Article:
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31.01.2018 - "Filling the gaps"

With their presentation on “The Emerging Challenges in Generating and Using Evidence for Development Impact”, Emmanuel Jimenez and Marie Gaarder of the International Initiative for Impact Evaluation (3ie) sparked a lively discussion among evaluation experts at DEval on 29 January.

Jimenez and Gaarder presented two main “emerging challenges”: the use of evidence provided through systematic reviews and the filling of knowledge gaps.

The use of evidence:

As evaluators, we want evidence to be used in policy-making to improve development outcomes. To reach this goal, Emmanuel Jimenez stresses the importance of identifying and engaging stakeholders. Too often, evaluators make recommendations directed solely at implementing organisations, while neglecting to engage policy makers and other important stakeholders.

Identifying whether evidence is used can also present a challenge. To illustrate this, Marie Gaarder points to an “action bias”: “if an evaluation finds that something is working and you continue doing it, this continuation of a policy or project will often not be identified as an impact.”

Filling of knowledge gaps:

Jimenez and Gaarder present different kinds of “knowledge gaps”. One such gap is regional. A map of the regional distribution of impact evaluations shows that there have been very few impact evaluations studying West African nations as opposed to countries such as India or China.

Another such knowledge gap is in regards to thematic sectors. The 3ie “evidence gap maps” show a heavy concentration on four sectors; health, education, social protection and agriculture. Other sectors such as energy, though heavily funded, have been studied much less.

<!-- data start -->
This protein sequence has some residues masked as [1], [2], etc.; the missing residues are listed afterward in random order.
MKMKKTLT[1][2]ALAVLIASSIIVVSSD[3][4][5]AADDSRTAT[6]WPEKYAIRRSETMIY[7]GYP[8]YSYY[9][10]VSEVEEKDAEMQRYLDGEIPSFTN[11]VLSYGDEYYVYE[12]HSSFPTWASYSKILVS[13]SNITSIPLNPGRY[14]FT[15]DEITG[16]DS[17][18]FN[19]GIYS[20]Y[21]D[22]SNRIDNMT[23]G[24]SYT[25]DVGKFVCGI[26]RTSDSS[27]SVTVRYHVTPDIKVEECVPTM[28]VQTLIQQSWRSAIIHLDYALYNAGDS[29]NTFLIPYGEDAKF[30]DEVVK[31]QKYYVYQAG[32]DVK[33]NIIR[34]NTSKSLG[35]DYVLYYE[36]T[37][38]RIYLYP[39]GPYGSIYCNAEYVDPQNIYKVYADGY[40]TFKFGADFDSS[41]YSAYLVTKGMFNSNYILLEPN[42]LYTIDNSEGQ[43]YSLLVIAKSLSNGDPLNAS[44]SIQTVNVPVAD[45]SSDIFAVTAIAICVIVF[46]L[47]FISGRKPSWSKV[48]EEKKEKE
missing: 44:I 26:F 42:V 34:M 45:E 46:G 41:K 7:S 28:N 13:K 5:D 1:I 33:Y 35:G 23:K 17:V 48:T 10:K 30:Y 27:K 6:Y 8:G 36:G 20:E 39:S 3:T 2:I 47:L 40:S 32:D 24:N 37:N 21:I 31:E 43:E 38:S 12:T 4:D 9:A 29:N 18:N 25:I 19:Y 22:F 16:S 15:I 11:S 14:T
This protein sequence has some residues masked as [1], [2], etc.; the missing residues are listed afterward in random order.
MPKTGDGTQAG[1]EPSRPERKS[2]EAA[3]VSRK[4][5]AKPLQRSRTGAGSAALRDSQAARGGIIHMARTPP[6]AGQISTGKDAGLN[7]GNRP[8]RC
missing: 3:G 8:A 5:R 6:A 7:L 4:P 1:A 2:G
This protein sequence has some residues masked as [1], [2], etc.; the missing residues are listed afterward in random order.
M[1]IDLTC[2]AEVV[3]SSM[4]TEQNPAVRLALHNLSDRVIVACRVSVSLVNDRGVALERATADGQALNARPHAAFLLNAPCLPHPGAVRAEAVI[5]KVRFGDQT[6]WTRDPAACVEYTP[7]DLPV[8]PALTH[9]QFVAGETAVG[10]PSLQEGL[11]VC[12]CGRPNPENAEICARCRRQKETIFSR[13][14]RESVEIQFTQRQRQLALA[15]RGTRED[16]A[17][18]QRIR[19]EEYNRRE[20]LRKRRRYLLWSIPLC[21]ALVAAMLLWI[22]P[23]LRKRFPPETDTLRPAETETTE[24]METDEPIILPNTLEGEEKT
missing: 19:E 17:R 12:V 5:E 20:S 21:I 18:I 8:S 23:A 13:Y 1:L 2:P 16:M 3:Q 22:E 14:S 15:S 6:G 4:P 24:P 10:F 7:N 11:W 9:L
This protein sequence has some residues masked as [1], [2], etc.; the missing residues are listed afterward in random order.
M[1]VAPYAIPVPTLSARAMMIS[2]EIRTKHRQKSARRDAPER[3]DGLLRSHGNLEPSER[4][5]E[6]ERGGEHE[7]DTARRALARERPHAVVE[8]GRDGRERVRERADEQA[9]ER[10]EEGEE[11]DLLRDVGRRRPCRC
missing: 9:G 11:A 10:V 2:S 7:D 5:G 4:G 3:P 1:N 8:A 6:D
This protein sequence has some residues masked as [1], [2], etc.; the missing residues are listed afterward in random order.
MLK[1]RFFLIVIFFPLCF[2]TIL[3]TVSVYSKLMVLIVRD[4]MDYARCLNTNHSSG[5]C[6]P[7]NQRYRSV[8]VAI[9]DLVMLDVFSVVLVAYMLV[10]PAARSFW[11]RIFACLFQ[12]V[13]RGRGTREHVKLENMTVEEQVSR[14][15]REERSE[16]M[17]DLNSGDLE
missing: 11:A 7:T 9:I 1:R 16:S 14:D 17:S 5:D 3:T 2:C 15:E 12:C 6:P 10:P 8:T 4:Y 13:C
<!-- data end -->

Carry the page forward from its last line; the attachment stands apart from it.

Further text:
In the discussion with evaluation experts in the audience, questions of generalizability of findings were raised, as well as the relevance of systematic reviews to policy makers. Jimenez pleads for a shift from generalizability, i.e. “this finding is universal for all settings”, towards transferability; “how can this finding be applied in a different setting?” This approach is also recommended for policy makers trying to make use of the evidence from systematic reviews when shaping policies. Despite the value of evidence synthesised from some 4000 studies, Jimenez and Gaarder point to the importance of additional qualitative data to understand why certain interventions work, as well as a clear definition of the particular need being addressed. As an example, Jimenez and Gaarder present a systematic review on the impact of education programmes on school participation and student learning. The review identifies cash transfers as an effective intervention category for increasing school participation, but not for improving student learning. If a region shows high learning among students attending school but low participation, cash transfers could be a viable policy. If student learning also needs to be addressed, cash transfers can only be one part of a multi-pronged solution. In short: for this or any evidence to be of relevance, policy makers must apply the finding to the particular objective of a particular intervention.


The International Initiative for Impact Evaluation (3ie) is an international grant-making NGO promoting evidence-informed development policies and programmes.

Emmanuel (Manny) Jimenez is the executive director of 3ie. He came to 3ie after 30 years in different positions at the World Bank Group, among others as the director of public sector evaluations at the Independent Evaluation Group. He has published numerous monographs and articles in the fields of education, social protection, labour, health, urban development, public finance, environment and Population.

Marie Gaarder is the director of the evaluation office and global director of innovation and country engagement at 3ie. She recently joined 3ie from the World Bank’s Independent Evaluation Group where she was manager for social sector and corporate evaluations. Prior to that, she was the director of the evaluation department at the Norwegian Agency for Development Cooperation (NORAD) and the deputy executive director of 3ie.


Emmanuel Jimenez
Marie Gaarder